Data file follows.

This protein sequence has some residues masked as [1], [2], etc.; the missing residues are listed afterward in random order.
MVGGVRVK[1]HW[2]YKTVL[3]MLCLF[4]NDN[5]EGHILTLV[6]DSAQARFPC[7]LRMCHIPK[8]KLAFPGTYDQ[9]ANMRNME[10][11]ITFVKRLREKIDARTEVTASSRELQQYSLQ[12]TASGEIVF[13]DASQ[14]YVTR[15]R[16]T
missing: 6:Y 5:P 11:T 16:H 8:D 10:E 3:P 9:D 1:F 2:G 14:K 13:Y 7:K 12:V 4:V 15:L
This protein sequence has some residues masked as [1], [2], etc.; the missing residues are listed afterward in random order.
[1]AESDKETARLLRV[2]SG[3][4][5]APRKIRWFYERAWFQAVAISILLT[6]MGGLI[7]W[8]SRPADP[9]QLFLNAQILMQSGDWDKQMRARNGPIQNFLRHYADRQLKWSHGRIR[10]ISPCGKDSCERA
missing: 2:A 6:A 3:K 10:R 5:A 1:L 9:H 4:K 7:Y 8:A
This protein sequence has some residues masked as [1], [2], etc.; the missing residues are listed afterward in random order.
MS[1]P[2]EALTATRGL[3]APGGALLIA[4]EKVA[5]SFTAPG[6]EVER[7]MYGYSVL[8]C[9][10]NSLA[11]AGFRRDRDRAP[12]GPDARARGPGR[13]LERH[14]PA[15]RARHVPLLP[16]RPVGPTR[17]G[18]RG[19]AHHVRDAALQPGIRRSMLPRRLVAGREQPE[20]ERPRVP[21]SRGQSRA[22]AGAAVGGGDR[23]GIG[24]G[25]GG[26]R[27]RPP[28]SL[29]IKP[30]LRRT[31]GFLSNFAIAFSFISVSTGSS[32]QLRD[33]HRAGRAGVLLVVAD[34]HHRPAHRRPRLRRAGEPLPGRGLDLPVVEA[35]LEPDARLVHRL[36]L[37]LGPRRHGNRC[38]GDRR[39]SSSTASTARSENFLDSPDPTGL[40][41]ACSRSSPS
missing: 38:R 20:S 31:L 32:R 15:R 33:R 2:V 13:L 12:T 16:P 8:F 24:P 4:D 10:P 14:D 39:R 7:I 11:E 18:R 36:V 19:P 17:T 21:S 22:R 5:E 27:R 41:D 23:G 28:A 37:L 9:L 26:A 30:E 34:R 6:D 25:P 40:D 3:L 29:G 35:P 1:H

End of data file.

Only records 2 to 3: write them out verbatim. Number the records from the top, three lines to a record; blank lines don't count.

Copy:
This protein sequence has some residues masked as [1], [2], etc.; the missing residues are listed afterward in random order.
[1]AESDKETARLLRV[2]SG[3][4][5]APRKIRWFYERAWFQAVAISILLT[6]MGGLI[7]W[8]SRPADP[9]QLFLNAQILMQSGDWDKQMRARNGPIQNFLRHYADRQLKWSHGRIR[10]ISPCGKDSCERA
missing: 2:A 6:A 3:K 10:R 5:A 1:L 9:H 4:K 7:Y 8:A
This protein sequence has some residues masked as [1], [2], etc.; the missing residues are listed afterward in random order.
MS[1]P[2]EALTATRGL[3]APGGALLIA[4]EKVA[5]SFTAPG[6]EVER[7]MYGYSVL[8]C[9][10]NSLA[11]AGFRRDRDRAP[12]GPDARARGPGR[13]LERH[14]PA[15]RARHVPLLP[16]RPVGPTR[17]G[18]RG[19]AHHVRDAALQPGIRRSMLPRRLVAGREQPE[20]ERPRVP[21]SRGQSRA[22]AGAAVGGGDR[23]GIG[24]G[25]GG[26]R[27]RPP[28]SL[29]IKP[30]LRRT[31]GFLSNFAIAFSFISVSTGSS[32]QLRD[33]HRAGRAGVLLVVAD[34]HHRPAHRRPRLRRAGEPLPGRGLDLPVVEA[35]LEPDARLVHRL[36]L[37]LGPRRHGNRC[38]GDRR[39]SSSTASTARSENFLDSPDPTGL[40][41]ACSRSSPS
missing: 38:R 20:S 31:L 32:R 15:R 33:R 2:V 13:L 12:T 16:P 8:F 24:P 4:D 10:P 14:D 39:R 7:I 11:E 18:R 36:V 19:P 17:T 21:S 22:R 5:E 27:R 41:D 23:G 28:A 37:L 9:L 26:A 30:E 34:R 6:D 25:P 40:D 3:L 29:G 35:P 1:H